This part of the paper produced predictions which are likely false. The highest probability scenario derived from their model is “full replacement,” which was close to falsified in less than a month after the publication of the paper (though until more data comes in we should still obviously include in some wiggle room for error in the results which indicated Neandertal admixture). But even the second highest probability model, 0-1% archaic admixture, is also probably false. Neandertal admixture is estimated between 1-4%, with the probability naturally that it will be within the interval, not on the margin (I am to understand that future research will clarify the fraction, and it is nearly the midpoint, not along the edges of the distribution). Obviously that does not necessarily falsify the contention that Europeans and East Asians share ancestors ~20,000 years BP, but, it should make us cautious of putting too much weight on models which are likely sensitive to a range of inputs when it comes to putative demographic models. I assume that a very similar model with some parameters fine-tuned could align appropriately with the more recent findings which confirm admixture via ancient DNA. But what’s the utility of such models post facto?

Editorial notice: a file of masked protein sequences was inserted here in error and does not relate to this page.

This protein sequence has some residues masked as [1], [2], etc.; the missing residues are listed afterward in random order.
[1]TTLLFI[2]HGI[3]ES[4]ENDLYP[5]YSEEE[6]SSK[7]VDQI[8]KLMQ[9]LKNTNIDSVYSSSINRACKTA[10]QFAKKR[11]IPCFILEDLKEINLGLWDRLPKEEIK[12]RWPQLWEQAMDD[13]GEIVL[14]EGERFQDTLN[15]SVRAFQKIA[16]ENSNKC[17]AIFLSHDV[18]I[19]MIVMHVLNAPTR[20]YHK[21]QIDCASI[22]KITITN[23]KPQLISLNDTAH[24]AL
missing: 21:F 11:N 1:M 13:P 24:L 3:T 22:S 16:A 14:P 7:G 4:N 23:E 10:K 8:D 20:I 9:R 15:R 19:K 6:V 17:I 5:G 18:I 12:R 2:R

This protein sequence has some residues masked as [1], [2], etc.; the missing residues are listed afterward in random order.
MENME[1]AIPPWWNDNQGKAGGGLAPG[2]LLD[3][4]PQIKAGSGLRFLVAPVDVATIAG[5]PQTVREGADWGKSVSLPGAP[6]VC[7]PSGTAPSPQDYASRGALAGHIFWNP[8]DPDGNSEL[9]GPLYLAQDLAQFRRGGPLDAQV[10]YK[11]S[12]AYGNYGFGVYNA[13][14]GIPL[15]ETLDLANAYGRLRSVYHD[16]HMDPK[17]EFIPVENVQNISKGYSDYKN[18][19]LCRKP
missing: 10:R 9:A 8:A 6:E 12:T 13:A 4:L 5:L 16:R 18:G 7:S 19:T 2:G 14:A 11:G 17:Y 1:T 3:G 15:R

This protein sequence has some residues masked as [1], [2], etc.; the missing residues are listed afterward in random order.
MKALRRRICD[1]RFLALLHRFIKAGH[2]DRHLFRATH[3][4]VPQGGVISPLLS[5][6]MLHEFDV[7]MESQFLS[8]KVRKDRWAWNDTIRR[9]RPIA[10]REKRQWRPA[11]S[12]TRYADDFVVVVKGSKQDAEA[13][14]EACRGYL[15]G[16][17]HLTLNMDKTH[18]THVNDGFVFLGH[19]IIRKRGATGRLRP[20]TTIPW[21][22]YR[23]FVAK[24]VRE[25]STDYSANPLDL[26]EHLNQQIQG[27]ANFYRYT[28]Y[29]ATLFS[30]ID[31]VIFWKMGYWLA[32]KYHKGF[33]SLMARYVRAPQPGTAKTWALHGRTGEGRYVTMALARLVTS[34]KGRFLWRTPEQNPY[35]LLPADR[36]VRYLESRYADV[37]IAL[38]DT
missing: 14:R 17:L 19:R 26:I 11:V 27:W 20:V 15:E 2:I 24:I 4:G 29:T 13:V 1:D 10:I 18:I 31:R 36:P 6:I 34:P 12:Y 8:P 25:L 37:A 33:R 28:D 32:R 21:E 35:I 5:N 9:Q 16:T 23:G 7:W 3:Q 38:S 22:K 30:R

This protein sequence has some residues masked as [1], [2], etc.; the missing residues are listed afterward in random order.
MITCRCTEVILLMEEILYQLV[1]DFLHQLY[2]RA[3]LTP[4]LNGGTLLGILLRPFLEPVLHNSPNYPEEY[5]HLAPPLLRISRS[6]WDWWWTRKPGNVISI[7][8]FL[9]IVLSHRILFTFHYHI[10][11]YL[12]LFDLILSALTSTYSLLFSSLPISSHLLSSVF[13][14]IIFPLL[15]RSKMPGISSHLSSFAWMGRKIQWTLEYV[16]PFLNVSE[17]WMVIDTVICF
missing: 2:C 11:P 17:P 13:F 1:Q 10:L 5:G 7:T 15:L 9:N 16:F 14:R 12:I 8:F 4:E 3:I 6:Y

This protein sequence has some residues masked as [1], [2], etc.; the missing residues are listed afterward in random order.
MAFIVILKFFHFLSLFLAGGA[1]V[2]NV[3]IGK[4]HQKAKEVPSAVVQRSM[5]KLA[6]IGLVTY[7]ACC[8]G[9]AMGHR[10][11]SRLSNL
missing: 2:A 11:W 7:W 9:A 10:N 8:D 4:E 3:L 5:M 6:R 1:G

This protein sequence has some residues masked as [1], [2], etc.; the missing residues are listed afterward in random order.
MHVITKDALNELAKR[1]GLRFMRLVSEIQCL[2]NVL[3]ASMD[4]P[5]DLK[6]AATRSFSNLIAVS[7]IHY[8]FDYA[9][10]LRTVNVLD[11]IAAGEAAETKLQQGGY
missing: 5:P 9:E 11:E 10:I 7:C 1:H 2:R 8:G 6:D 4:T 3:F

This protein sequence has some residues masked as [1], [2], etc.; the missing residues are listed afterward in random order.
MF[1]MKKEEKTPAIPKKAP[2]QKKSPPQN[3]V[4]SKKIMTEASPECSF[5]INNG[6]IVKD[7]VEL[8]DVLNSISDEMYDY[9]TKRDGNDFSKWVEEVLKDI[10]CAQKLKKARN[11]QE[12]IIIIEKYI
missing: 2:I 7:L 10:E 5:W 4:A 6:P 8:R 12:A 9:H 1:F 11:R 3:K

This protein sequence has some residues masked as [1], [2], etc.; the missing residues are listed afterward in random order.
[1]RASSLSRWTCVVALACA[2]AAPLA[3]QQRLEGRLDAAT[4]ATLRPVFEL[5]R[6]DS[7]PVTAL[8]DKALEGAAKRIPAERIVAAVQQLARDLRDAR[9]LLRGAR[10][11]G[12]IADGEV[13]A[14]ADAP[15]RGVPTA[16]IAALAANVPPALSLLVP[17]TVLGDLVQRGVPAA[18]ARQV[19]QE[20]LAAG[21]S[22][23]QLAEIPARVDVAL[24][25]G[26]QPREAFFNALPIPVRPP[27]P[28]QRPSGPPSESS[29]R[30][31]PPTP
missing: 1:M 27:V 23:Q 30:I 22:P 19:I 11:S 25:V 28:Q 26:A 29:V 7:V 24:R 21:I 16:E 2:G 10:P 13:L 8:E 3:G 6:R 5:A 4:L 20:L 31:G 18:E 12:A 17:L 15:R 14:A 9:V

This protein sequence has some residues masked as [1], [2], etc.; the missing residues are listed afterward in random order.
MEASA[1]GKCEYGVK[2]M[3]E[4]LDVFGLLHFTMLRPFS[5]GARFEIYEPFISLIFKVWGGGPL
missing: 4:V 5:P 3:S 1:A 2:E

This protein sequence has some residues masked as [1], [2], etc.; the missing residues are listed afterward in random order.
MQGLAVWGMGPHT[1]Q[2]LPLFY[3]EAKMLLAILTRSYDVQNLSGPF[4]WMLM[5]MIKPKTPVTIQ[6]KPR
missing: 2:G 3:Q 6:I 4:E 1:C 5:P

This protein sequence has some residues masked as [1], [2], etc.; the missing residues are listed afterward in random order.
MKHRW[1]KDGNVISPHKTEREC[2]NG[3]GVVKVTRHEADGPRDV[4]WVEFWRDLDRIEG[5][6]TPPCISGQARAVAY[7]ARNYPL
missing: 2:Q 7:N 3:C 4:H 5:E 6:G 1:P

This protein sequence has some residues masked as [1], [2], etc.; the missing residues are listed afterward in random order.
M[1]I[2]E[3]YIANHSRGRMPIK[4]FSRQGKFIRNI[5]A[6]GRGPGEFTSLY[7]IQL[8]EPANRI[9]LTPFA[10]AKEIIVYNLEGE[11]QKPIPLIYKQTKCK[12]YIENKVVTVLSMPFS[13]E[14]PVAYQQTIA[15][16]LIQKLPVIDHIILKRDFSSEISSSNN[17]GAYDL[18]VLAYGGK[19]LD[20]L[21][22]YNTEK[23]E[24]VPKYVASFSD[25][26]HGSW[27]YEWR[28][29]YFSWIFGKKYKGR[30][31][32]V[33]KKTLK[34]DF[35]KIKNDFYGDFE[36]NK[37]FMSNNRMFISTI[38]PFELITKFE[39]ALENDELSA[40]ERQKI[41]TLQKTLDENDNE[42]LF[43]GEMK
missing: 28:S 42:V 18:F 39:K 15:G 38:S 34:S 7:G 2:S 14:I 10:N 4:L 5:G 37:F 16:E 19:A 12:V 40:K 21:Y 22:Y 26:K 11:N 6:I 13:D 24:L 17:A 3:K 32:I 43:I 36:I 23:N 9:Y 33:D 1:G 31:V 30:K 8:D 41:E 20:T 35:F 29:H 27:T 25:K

A bigger issue when it comes to positing relatively recent common ancestry of Eurasians has to do with the fact that in many analyses (though not all) it is clear that East Asians are closer to Oceanians than Europeans. When it comes to Oceanians, Papuans, Melanesians, and Australian Aboriginals, the archeology is nicely clear and distinct. It looks as if Sahul was settled ~50,000 years ago. The assumption currently is that the modern populations of the highlands of Papua and the Australian Aborigines are descendants of these populations. This means that Oceanians have been isolated from other non-Africans for ~50,000 years, excluding recent admixture (e.g., Austronesian influence, European admixture among Aborigines). By intuition then East Eurasians and West Eurasians should form a clade with Oceanians as an outgroup, and yet this is not what we always see (though we do see it sometimes). The above is a visualization of Fst distances from the recent paper on Australian Aborigines. It is likely that you are seeing more than simply time to last common ancestor between the groups. Some of these populations have been isolated, and likely gone through population bottlenecks (both Amerindians and Oceanians).
To the right is a PCA from the same paper. It’s the standard one you see of HGDP populations, along with the addition of Aborigines, who clearly have a great deal of admixture with Europeans. Rather, focus on the Papuans. Remember that you’re capturing only the two largest components of variation in the HGDP set. But the PCA 3 and 4 show that Eurasians and Africans cluster against Oceanians and Amerindians, who are distributed orthogonally with respect to each other. I personally wouldn’t read too much into the Papuan position closer to Europeans than East Asians, though I don’t think it is admixture with Europeans in this case. Let’s look at this in another way.